Haynesville Shale-focused Comstock Resources Inc. has set a mid-2022 goal to certify its North Louisiana and East Texas natural gas production, which currently is 2 Bcf/d.

The Frisco, TX-based independent is partnering with MiQ to certify the gassy production. Under the MiQ Standard, the nonprofit would assess and grade the methane emissions intensity, ensure enhanced monitoring technology deployment and verify operating practices. Responsible Energy Solutions LLC is acting as the third-party auditor.

“As a leading natural gas producer in the Haynesville Shale, Comstock is committed to environmental stewardship,” CEO M. Jay Allison recently said.

The company’s greenhouse gas emission intensity has fallen by 38% in the last three years, with the methane emission intensity dropping by 16%, Allison noted. Even so, the company has grown production by 4.5 times “over the same period.”

The certification would ensure the gas is “differentiated, responsibly sourced gas, based on methane intensity to both domestic and international markets.”

More information about Shale Plays:

Utica | Permian | Bakken | Tuscaloosa Marine Shale | Haynesville | Rogersville | Montney | Arkoma-Woodford | Eastern Canada | Barnett | Cana-Woodford | Eaglebine | Duvernay | Fayettville | Granite Wash | Horn River | Green River Basin | Lower Smackover / Brown Dense Shale | Mississippian Lime | Monterey | Niobrara – DJ Basin | Oklahoma Liquids Play | Marcellus | Eagle Ford | Upper Devonian / Huron | Uinta | San Juan | Power River | Paradox

‘Great Time’ For Natural Gas Producers

Allison expressed optimism about the natural gas demand picture today.

“What a great time to be in the natural gas business, especially in Haynesville,” he told investors during the 3Q2021 conference call.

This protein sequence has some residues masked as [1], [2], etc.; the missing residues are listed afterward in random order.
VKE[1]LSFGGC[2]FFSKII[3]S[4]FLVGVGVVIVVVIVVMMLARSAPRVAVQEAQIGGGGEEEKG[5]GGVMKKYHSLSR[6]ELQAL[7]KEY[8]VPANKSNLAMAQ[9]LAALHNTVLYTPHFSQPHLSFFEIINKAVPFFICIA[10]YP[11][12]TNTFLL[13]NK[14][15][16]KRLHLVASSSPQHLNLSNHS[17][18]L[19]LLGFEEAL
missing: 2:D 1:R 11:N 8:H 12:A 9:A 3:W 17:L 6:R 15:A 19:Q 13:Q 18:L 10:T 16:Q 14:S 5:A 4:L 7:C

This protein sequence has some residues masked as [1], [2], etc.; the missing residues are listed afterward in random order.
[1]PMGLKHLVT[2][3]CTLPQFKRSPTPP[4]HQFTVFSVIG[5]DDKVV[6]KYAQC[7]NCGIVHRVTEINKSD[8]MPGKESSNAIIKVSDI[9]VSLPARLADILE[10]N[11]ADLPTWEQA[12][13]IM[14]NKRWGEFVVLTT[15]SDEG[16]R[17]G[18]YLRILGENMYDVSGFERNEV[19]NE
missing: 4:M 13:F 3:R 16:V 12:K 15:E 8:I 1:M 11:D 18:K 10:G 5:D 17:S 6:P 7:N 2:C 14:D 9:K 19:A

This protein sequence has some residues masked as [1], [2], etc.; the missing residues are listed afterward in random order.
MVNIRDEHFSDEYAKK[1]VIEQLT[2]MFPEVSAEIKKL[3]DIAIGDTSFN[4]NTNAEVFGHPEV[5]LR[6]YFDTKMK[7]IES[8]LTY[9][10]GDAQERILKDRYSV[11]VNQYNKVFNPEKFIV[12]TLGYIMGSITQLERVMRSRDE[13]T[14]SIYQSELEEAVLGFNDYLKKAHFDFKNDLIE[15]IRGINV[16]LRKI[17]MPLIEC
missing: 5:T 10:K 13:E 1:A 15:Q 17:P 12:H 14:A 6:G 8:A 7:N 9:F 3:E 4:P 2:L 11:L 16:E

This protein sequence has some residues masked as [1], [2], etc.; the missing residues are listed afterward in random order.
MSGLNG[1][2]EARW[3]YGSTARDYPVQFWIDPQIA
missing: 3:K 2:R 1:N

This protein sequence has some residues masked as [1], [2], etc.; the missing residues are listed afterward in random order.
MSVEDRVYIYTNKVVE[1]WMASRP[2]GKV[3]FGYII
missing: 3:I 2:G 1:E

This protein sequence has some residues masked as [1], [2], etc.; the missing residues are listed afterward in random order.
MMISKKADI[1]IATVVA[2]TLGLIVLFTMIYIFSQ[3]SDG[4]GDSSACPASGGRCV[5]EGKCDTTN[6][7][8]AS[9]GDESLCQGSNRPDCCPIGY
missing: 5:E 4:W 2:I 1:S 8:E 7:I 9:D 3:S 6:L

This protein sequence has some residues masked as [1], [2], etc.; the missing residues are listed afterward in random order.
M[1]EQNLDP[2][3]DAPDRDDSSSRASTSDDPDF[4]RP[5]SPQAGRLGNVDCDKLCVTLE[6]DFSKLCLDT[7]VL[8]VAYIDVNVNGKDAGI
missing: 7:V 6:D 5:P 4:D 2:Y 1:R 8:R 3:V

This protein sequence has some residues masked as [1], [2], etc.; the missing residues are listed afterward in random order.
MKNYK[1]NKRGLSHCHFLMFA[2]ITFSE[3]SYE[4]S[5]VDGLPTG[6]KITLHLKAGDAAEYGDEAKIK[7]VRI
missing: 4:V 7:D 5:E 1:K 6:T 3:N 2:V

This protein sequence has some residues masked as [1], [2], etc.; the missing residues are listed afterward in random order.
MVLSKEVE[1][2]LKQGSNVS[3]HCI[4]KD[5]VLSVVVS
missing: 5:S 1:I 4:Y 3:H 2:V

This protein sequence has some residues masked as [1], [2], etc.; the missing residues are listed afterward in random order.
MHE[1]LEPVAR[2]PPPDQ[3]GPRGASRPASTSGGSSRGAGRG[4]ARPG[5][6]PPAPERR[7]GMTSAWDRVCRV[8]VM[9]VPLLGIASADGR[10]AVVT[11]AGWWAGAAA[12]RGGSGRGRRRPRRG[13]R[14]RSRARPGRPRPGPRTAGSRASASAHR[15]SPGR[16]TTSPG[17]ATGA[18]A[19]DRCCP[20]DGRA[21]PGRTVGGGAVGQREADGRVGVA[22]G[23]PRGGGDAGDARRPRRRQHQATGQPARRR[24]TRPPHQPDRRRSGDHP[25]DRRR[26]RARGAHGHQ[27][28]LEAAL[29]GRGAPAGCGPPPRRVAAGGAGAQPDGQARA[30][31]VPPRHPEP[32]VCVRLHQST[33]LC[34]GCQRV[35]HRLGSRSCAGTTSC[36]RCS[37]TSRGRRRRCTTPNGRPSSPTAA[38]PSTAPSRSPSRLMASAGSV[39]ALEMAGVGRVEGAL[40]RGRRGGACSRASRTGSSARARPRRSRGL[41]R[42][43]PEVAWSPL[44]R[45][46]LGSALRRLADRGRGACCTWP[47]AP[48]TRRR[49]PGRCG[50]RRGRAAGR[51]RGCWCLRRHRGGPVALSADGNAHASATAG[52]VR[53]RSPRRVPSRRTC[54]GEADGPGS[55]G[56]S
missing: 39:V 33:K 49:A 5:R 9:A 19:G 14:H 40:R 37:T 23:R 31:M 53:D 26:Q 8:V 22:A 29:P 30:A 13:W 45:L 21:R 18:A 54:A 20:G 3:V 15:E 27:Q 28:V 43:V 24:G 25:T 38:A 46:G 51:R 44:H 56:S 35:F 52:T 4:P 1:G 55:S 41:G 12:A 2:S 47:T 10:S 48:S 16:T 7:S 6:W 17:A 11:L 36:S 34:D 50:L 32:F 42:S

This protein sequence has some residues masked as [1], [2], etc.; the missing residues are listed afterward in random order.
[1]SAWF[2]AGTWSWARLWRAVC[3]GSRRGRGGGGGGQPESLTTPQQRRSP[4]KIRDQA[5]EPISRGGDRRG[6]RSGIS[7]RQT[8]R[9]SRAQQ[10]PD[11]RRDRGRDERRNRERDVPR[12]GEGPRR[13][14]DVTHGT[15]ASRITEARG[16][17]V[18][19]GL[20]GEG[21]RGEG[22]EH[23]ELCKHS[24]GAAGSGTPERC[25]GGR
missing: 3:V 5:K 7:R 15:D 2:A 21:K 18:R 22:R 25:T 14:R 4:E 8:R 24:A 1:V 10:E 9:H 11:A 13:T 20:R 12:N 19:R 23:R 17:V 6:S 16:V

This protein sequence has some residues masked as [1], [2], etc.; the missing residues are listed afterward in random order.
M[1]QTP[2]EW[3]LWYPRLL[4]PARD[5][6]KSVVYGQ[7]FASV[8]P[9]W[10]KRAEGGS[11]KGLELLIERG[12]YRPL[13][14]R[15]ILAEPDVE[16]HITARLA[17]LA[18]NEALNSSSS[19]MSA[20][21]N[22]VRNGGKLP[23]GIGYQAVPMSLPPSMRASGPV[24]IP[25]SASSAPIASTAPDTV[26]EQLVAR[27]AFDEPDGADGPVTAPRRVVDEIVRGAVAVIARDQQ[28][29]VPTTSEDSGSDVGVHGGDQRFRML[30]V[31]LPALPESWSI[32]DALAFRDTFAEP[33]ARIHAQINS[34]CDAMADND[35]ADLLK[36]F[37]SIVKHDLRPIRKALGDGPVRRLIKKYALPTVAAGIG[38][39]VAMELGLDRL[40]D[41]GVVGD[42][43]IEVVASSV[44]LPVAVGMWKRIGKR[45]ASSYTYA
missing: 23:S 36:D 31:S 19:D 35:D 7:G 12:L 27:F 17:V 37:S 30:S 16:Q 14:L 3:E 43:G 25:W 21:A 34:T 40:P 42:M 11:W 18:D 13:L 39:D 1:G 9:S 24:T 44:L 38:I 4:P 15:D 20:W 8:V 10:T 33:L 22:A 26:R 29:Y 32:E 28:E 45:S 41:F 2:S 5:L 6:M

The company now is a Haynesville pure-play after it agreed to exit the Bakken Shale last month. The goal is to accelerate the Haynesville well completions activity, with the Bakken proceeds “to bring those volumes forward,” Allusion said. “The current strong pricing environment for natural gas by the increased production from those wells…will appear in the first quarter of 2022.”

Production during 3Q2021 climbed 25% year/year and 4% sequentially to 1.42 billion boe/d, with 229 Bcfe of natural gas and 346,000 bbl of oil. 

During the final three months, Comstock plans to accelerate drilling in the Haynesville, with  average output of 1.42-1.45 Bcfe/d, nearly 100% weighted to natural gas.

Comstock’s production rose by double-digits in the latest period even though 80 MMcf/d, or 5.8% of the natural gas production, was shut in.

“The shut-ins this quarter were mainly due to the really high level of completion activity that we have both for our own activity and offset operators,” CFO Roland Burns said. “That’s necessary in order to protect the older wells, when we fracture a new well nearby.”

Comstock drilled 11.7 net operated Haynesville wells during the third quarter. It also turned 22.4 net wells to sales. The company is running five operated rigs today, a level it expects to maintain through December.

Comstock was burned during the quarter after missing the direction of gas and oil prices. The company had 70% of its gas volumes hedged during the quarter, fetching a realized gas price of $2.90/Mcf, versus the $3.79/Mcf price for which the volumes were sold.

“We also had 40% of our oil volumes hedged, which reduced our total price to $58.58/bbl versus the $66.11 that we received,” Burns said. The overall result led to realized hedging losses of $117 million in 3Q2021.

“For the remainder of the year, we have natural gas hedges covering 967 MMcf/d, which is about 70% of our expected production in the fourth quarter,” Burn said. “Around 58% of the hedges are price swaps and 42% are collars, which also gives us exposure to the higher prices.”

For 2022, about 50% of expected production is hedged. Around 46% of 2022 hedges are swaps, and 54% are collars, “which give us exposure to the higher prices that we’re seeing for next year,” said the CFO.

Comstock is required under its bank credit facility to achieve 50% hedging of its production, Burns noted. However, the requirement “is going to melt away as our leverage falls…So, as we achieve our leverage goals next year, we’ll no longer be required to hedge our volumes.” 

Net losses totaled $292.7 million (minus $1.26/share) in 3Q2021, compared with losses in 3Q2020 of $130.9 million (minus 57 cents). Hedging losses overall totaled $510 million, versus losses of $121 million a year ago.

Total revenue climbed to $511 million from $178 million. Natural gas sales accounted for nearly all of the sales at $488 million, versus $168 million a year earlier.